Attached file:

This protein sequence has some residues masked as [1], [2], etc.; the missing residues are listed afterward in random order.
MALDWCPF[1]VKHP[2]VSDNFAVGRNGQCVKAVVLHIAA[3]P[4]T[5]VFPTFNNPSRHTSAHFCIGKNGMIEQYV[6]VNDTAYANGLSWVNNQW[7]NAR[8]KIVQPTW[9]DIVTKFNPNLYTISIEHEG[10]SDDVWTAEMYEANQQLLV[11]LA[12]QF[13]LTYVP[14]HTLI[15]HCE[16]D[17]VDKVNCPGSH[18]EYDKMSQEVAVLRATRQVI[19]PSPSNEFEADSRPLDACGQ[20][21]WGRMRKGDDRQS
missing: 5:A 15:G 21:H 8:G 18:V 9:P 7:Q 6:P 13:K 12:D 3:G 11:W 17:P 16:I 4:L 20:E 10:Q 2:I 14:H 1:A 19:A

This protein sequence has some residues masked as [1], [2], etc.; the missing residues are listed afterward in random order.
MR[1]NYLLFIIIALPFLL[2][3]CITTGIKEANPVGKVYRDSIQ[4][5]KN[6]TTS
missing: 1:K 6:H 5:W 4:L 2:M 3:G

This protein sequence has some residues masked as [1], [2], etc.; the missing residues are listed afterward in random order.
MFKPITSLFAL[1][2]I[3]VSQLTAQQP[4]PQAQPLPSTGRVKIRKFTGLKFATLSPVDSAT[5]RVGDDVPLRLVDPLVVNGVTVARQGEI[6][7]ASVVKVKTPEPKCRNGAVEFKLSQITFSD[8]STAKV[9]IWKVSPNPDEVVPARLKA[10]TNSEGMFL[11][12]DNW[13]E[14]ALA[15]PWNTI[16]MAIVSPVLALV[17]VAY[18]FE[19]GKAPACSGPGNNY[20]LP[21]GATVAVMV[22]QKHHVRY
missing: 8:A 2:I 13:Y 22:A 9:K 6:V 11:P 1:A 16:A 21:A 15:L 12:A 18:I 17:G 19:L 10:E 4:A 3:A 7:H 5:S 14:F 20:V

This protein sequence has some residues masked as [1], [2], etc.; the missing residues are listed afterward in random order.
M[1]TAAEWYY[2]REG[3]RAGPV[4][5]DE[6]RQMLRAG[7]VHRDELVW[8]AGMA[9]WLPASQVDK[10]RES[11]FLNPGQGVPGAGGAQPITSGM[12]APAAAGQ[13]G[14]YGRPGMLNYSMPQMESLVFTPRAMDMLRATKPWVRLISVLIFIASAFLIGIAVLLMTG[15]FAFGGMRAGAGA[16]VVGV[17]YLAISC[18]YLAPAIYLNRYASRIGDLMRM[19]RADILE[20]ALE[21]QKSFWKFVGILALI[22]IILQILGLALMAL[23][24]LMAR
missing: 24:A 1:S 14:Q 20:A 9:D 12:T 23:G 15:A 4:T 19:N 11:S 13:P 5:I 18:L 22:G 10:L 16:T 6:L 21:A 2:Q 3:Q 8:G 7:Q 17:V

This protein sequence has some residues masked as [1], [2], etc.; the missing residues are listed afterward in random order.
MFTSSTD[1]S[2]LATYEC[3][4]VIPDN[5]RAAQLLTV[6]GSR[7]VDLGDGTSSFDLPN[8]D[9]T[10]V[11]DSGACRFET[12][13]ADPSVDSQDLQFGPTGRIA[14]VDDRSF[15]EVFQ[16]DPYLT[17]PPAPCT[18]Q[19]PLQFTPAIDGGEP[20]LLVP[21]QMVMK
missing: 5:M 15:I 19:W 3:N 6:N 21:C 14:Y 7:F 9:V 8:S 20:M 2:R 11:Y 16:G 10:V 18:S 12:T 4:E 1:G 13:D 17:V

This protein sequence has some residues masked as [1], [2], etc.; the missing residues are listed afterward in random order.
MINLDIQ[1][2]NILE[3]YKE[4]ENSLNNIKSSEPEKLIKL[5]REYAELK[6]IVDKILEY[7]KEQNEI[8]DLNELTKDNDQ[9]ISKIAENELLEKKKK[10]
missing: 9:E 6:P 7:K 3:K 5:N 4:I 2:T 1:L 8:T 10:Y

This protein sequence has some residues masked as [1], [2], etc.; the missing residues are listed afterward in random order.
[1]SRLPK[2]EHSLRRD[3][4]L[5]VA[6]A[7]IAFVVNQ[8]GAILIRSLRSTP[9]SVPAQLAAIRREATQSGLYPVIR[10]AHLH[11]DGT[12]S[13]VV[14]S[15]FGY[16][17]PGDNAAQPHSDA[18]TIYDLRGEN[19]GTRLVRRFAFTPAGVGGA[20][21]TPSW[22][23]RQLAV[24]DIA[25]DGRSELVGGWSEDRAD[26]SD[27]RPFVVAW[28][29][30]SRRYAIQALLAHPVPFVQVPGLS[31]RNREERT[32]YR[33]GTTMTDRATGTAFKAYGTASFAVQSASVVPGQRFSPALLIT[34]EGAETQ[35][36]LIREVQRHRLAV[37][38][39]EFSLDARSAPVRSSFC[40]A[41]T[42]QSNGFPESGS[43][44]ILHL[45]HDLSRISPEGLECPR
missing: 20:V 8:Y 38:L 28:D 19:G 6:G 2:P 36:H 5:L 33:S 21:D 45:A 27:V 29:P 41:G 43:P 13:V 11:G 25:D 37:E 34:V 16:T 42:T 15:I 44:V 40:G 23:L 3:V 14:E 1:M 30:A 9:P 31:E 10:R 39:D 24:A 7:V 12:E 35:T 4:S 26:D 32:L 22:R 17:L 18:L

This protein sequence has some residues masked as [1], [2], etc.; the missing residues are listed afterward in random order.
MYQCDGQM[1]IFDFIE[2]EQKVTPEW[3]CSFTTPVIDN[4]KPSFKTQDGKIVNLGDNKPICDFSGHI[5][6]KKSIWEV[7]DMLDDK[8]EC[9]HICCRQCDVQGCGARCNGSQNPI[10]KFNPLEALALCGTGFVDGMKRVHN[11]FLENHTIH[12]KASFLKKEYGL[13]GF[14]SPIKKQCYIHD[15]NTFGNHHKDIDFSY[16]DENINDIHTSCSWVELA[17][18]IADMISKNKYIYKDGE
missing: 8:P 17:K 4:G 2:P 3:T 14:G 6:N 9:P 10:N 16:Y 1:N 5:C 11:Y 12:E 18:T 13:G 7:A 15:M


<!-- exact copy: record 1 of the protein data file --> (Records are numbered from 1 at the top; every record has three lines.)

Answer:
This protein sequence has some residues masked as [1], [2], etc.; the missing residues are listed afterward in random order.
MALDWCPF[1]VKHP[2]VSDNFAVGRNGQCVKAVVLHIAA[3]P[4]T[5]VFPTFNNPSRHTSAHFCIGKNGMIEQYV[6]VNDTAYANGLSWVNNQW[7]NAR[8]KIVQPTW[9]DIVTKFNPNLYTISIEHEG[10]SDDVWTAEMYEANQQLLV[11]LA[12]QF[13]LTYVP[14]HTLI[15]HCE[16]D[17]VDKVNCPGSH[18]EYDKMSQEVAVLRATRQVI[19]PSPSNEFEADSRPLDACGQ[20][21]WGRMRKGDDRQS
missing: 5:A 15:G 21:H 8:G 18:V 9:P 7:Q 6:P 13:K 12:D 3:G 11:W 17:P 16:I 4:L 20:E 10:Q 2:I 14:H 1:A 19:A